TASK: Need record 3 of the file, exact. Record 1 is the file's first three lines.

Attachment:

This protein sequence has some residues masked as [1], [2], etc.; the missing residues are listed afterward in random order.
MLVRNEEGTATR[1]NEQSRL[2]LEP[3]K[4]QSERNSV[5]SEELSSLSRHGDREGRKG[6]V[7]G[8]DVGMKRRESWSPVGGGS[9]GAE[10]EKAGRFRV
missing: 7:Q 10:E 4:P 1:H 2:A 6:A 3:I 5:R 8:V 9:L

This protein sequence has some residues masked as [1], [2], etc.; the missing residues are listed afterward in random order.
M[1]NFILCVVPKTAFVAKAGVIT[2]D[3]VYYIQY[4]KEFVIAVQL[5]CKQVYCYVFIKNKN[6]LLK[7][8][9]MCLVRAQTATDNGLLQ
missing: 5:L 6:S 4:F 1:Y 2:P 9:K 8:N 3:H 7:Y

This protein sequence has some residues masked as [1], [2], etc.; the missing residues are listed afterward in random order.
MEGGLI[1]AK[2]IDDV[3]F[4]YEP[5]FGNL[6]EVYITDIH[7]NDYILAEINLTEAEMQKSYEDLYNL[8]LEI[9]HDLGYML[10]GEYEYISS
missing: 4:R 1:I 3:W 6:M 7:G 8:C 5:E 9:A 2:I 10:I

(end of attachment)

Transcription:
This protein sequence has some residues masked as [1], [2], etc.; the missing residues are listed afterward in random order.
MEGGLI[1]AK[2]IDDV[3]F[4]YEP[5]FGNL[6]EVYITDIH[7]NDYILAEINLTEAEMQKSYEDLYNL[8]LEI[9]HDLGYML[10]GEYEYISS
missing: 4:R 1:I 3:W 6:M 7:G 8:C 5:E 9:A 2:I 10:I